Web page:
Digital Nomad Asia: Why Asia Is the Perfect Place

Why Asia Is the Perfect Place to Start out as a Digital Nomad

Digital Nomad Asia

Asia is a popular destination for digital nomads, but what is it about Asia that attracts so many looking to escape the rat race?

With mega fast Wi-Fi becoming more and more available, starting out as digital nomad has become an increasingly popular way to travel for extended periods and earn the money to keep doing so.

For those looking to take then next step, the cash flow will more than likely be tight.

Most people looking to make a career out of working remotely won’t have a 10K marketing budget to throw into their product or service just yet.

That’s ok.

At the start, there may only be one or two regular clients and a few contacts. Possibly a half finished – or not even started a website.

That’s ok too.

There’s still time to grow.

The beginning is the time to be fresh and hungry to build your business. It’s also the time to see the world. This early stage of becoming self-employed for the first time can be the most memorable for many.

For others used to the safety of a salary, the lack of regular payments coming through the door can be a nightmare.

I’ve

Barry Sproston

Barry is a traveller and expat who spends most of his time between Asia and Australia. He has spent 12 months training at a Gung Fu school learning Wing Chun. Explored the island of Taiwan by scooter more than once. Been tricked into eating raw horse meat sushi in Japan. Even tried to overcome the fear of heights by bungee jumping in Thailand. One day he plans to open a guesthouse.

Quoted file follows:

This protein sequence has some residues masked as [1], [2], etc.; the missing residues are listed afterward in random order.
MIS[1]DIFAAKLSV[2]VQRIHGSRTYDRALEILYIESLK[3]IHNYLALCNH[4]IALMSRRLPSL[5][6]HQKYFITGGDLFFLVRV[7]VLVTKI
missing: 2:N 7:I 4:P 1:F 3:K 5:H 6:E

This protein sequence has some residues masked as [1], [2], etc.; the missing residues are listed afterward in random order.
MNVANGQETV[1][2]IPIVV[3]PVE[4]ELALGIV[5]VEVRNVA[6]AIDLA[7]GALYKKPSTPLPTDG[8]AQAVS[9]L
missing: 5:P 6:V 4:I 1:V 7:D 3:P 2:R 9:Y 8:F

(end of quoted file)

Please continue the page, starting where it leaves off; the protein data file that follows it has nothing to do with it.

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10 thoughts on “Digital Nomad Asia: Why Asia Is the Perfect Place

  1. Leath

    Tried my hand at freelancing in Thailand a few years ago. Was a hard slog but loved it. The post brought back some great memories!

  2. Barry SprostonBarry Sproston Post author

    Japan sounds great I visited in December once, and it was relatively cold at that time of year. I’m sure you guys would enjoy Hoi An, but it\’s not the biggest place in the world. Travellers only usually stop for a few days before moving on to the next place. I stayed at the Blue Clouds Homestay with the nicest Vietnamese family for two weeks, and they said it was the longest anyone had stayed with them.
    I don’t mind checking places that are a bit out of the way, so Nong Khai sounds perfect for me. Being inexpensive is a bonus – it means I can stay longer! I’ve had more stopover trip in Bangkok than I can remember and people I meet seem to love or hate the place. For a few days it ok for me.

  3. Frank

    We’re ‘sort’ of digital nomads, we don’t freelance but instead have our 9-5 jobs which we can do from anywhere in the world (and have done for 2 years).
    We spent 6 months our first year in SEAsia; a month in Bangkok, a month in Hua Hin, 4 months in Nong Khai which was perfectly suited to us.
    Wondering: do you have any recommended longer term spots in Malaysia or Vietnam? A place that makes a good base for a month?

    Frank (bbqboy)

    1. Barry SprostonBarry Sproston Post author

      Sounds like the perfect life Frank, plus you don’t have all the stresses that come from being a freelancer – looking for new projects, chasing the money etc… Never been to Nong Khai but would love to check it out one day. I spent a while in Hoi An Vietnam working remotely and like it. I guess it was a bit touristy, however, the food is spot on and there’s heaps of cafes Wi-Fi to work from so you never get bored. I spent a lot of time in Malaysia last year and would love to return to Georgetown and Kota Kinabalu.

      1. Frank

        Thanks Barry.
        Have heard good things about Hoi An and will look more into that. We’re planning to be in Japan in November and since we’ll be in the region will probably move south when as the weather gets colder (and to save a bit of money).
        Nong Khai is very pretty and inexpensive, with just enough of an expat community. Its right on the Mekong and has a really long promenade to walk along…really nice. I’ve got lots on the blog about it. We didn’t enjoy either Bangkok or Hua Hin as bases – one thing to visit, another to stay a long time in.
        Anyway, thanks again.
        Frank